Officials promoting the sale of water from the CVWSD
by David Atchison
RAGLAND – Officials from across St. Clair County gathered at the Coosa Valley Water Supply District water treatment plant to promote the sale of water that is produced there.

“I’m so proud of this (facility),” said St. Clair County Commission Chairman Stan Batemon. “This is a shining star, not only for St. Clair County, but for the region. Our next focus is selling the water to help make this plant run the most efficient.”

Officials said the surface water treatment plant, which opened about one year ago, is producing up to about 3 mgd (millions of gallons of water per day) of water, but the plant is capable of producing double that amount, 6 million gallons per day. Officials said once the plant is producing 6 mgd, the cost of the reliable source of water would be cut in half and more economically feasible for all users.

“It is a state-of-the-art plant,” said Rick Ailiff, president of ClearWater Solutions, which handles the day-to-day operation of the plant. “This plant probably has the best water quality I’ve seen in my entire career.”

The plant was a joint venture between the St. Clair County Commission, Pell City, Springville and Odenville.

Officials want other water authorities and municipalities in St. Clair County to purchase water from the Coosa Valley Water Supply District, to help drive the cost of quality surface water for all users down.

“This facility is yours,” said St. Clair County Commissioner Paul Manning. “This facility is for the future and for today. Something we all have to have is water.”

Officials said unlike underground wells, the surface water treatment facility provides a reliable source of water.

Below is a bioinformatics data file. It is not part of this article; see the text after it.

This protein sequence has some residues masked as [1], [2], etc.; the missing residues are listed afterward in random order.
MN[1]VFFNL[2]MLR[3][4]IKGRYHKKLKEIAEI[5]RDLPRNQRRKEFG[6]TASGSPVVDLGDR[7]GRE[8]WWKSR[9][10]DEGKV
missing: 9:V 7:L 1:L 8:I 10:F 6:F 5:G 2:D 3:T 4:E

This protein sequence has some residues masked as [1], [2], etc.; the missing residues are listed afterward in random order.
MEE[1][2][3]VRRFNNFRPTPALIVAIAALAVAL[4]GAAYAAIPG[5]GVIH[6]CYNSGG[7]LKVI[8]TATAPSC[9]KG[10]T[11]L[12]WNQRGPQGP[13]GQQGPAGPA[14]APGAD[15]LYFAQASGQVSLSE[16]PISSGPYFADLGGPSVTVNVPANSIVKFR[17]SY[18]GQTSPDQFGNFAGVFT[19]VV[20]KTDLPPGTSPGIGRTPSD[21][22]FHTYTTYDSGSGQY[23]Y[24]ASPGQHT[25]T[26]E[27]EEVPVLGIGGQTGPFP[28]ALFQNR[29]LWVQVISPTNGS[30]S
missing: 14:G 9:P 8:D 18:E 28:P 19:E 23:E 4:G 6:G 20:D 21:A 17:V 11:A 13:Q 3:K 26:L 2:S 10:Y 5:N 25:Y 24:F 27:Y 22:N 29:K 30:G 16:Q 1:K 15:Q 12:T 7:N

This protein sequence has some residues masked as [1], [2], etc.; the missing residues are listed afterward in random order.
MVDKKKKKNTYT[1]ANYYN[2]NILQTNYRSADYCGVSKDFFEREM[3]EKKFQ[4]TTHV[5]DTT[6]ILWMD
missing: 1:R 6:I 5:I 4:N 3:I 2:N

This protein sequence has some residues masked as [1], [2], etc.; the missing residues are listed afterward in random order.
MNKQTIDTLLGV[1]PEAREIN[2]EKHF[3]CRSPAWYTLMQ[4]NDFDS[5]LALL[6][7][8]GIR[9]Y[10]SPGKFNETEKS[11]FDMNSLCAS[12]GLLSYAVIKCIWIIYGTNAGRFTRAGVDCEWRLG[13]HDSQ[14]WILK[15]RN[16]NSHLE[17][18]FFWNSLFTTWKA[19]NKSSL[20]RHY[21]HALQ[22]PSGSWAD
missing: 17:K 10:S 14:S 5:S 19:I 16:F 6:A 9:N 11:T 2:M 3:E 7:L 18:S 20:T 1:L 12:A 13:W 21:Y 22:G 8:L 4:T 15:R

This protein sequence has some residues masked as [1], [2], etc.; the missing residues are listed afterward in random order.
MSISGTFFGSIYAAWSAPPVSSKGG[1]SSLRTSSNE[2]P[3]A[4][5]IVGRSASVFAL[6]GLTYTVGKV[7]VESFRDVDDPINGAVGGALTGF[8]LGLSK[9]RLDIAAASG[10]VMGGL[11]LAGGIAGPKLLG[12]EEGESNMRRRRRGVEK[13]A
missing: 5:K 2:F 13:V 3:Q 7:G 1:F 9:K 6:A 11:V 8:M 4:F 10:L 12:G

Officials said wells can become contaminated overnight or dry up, and the need for water is especially high when there is a drought, which actually sparked the construction of the facility.

“We’ve seen so many dry holes and droughts,” Manning said.

Batemon said he hopes local water authorities will quit digging costly, unreliable wells, and tap onto the new, reliable source of water that the Coosa Valley Water Supply District plant can provide.

“The longer this plant runs, the more valuable it will become,” Batemon said.

He said the water produced at the plant could not only supply water for those inside St. Clair County, but outside the county as well.

Tommy Bowers, chairman of the St. Clair County Economic Development Council, said the water treatment plant is good for business and the local economy.

“This plant will be big, as far as economic development,” Bowers said. “It will help us make the cut on a lot of projects.”

Batemon said officials hope to sell ever drop of water that the plant can produce, and officials have already secured permits to withdraw up to 12 mgd of water from the Coosa River.

“This plant is here, and it will be here when we’re all dead and gone,” Batemon said.

Contact David Atchison at

© 2012